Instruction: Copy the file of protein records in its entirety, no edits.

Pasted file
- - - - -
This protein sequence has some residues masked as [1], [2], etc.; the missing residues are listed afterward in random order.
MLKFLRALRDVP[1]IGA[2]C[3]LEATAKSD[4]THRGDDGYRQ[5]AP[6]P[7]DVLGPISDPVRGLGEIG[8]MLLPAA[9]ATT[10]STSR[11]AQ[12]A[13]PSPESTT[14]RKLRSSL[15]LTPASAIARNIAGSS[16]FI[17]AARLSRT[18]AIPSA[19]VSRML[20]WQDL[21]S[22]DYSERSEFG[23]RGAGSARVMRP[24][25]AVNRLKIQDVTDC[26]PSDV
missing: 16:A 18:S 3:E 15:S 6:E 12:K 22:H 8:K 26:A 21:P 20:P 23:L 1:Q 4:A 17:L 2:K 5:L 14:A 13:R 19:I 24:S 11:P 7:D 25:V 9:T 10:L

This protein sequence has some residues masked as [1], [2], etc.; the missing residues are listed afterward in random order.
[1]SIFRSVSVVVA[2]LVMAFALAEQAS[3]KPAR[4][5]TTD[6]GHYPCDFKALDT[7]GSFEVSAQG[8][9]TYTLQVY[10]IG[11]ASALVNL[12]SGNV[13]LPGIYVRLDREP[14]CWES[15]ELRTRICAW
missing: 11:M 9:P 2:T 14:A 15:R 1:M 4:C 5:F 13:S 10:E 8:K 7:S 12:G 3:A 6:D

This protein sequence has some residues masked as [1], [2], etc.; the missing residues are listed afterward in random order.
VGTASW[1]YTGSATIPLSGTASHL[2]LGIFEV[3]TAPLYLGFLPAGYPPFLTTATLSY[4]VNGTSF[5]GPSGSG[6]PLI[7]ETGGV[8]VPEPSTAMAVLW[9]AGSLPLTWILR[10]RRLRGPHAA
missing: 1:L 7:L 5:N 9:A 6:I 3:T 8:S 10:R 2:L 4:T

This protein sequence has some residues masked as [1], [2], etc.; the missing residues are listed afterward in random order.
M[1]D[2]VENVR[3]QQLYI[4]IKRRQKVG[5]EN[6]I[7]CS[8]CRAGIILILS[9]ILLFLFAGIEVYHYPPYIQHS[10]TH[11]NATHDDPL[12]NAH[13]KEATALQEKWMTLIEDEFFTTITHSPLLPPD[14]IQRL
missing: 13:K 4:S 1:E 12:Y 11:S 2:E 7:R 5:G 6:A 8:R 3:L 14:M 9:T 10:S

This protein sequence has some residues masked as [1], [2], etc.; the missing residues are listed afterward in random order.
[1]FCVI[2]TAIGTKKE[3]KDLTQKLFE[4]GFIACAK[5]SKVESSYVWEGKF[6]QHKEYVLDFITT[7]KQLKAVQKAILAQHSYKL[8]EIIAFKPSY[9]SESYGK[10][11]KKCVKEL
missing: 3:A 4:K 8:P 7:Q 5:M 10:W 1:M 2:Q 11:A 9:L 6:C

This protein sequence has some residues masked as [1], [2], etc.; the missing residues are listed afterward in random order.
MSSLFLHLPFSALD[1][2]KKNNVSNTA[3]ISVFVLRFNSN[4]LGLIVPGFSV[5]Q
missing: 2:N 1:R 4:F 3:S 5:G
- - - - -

This protein sequence has some residues masked as [1], [2], etc.; the missing residues are listed afterward in random order.
MLKFLRALRDVP[1]IGA[2]C[3]LEATAKSD[4]THRGDDGYRQ[5]AP[6]P[7]DVLGPISDPVRGLGEIG[8]MLLPAA[9]ATT[10]STSR[11]AQ[12]A[13]PSPESTT[14]RKLRSSL[15]LTPASAIARNIAGSS[16]FI[17]AARLSRT[18]AIPSA[19]VSRML[20]WQDL[21]S[22]DYSERSEFG[23]RGAGSARVMRP[24][25]AVNRLKIQDVTDC[26]PSDV
missing: 16:A 18:S 3:E 15:S 6:E 12:K 22:H 8:K 26:A 21:P 20:P 23:L 1:Q 4:A 17:L 2:K 5:L 14:A 13:R 19:I 24:S 11:P 7:D 25:V 9:T 10:L

This protein sequence has some residues masked as [1], [2], etc.; the missing residues are listed afterward in random order.
[1]SIFRSVSVVVA[2]LVMAFALAEQAS[3]KPAR[4][5]TTD[6]GHYPCDFKALDT[7]GSFEVSAQG[8][9]TYTLQVY[10]IG[11]ASALVNL[12]SGNV[13]LPGIYVRLDREP[14]CWES[15]ELRTRICAW
missing: 11:M 9:P 2:T 14:A 15:R 1:M 4:C 5:F 13:S 10:E 8:K 7:S 12:G 3:A 6:D

This protein sequence has some residues masked as [1], [2], etc.; the missing residues are listed afterward in random order.
VGTASW[1]YTGSATIPLSGTASHL[2]LGIFEV[3]TAPLYLGFLPAGYPPFLTTATLSY[4]VNGTSF[5]GPSGSG[6]PLI[7]ETGGV[8]VPEPSTAMAVLW[9]AGSLPLTWILR[10]RRLRGPHAA
missing: 1:L 7:L 5:N 9:A 6:I 3:T 8:S 10:R 2:L 4:T

This protein sequence has some residues masked as [1], [2], etc.; the missing residues are listed afterward in random order.
M[1]D[2]VENVR[3]QQLYI[4]IKRRQKVG[5]EN[6]I[7]CS[8]CRAGIILILS[9]ILLFLFAGIEVYHYPPYIQHS[10]TH[11]NATHDDPL[12]NAH[13]KEATALQEKWMTLIEDEFFTTITHSPLLPPD[14]IQRL
missing: 13:K 4:S 1:E 12:Y 11:S 2:E 7:R 5:G 6:A 8:R 3:L 14:M 9:T 10:S

This protein sequence has some residues masked as [1], [2], etc.; the missing residues are listed afterward in random order.
[1]FCVI[2]TAIGTKKE[3]KDLTQKLFE[4]GFIACAK[5]SKVESSYVWEGKF[6]QHKEYVLDFITT[7]KQLKAVQKAILAQHSYKL[8]EIIAFKPSY[9]SESYGK[10][11]KKCVKEL
missing: 3:A 4:K 8:P 7:Q 5:M 10:W 1:M 2:Q 11:A 9:L 6:C

This protein sequence has some residues masked as [1], [2], etc.; the missing residues are listed afterward in random order.
MSSLFLHLPFSALD[1][2]KKNNVSNTA[3]ISVFVLRFNSN[4]LGLIVPGFSV[5]Q
missing: 2:N 1:R 4:F 3:S 5:G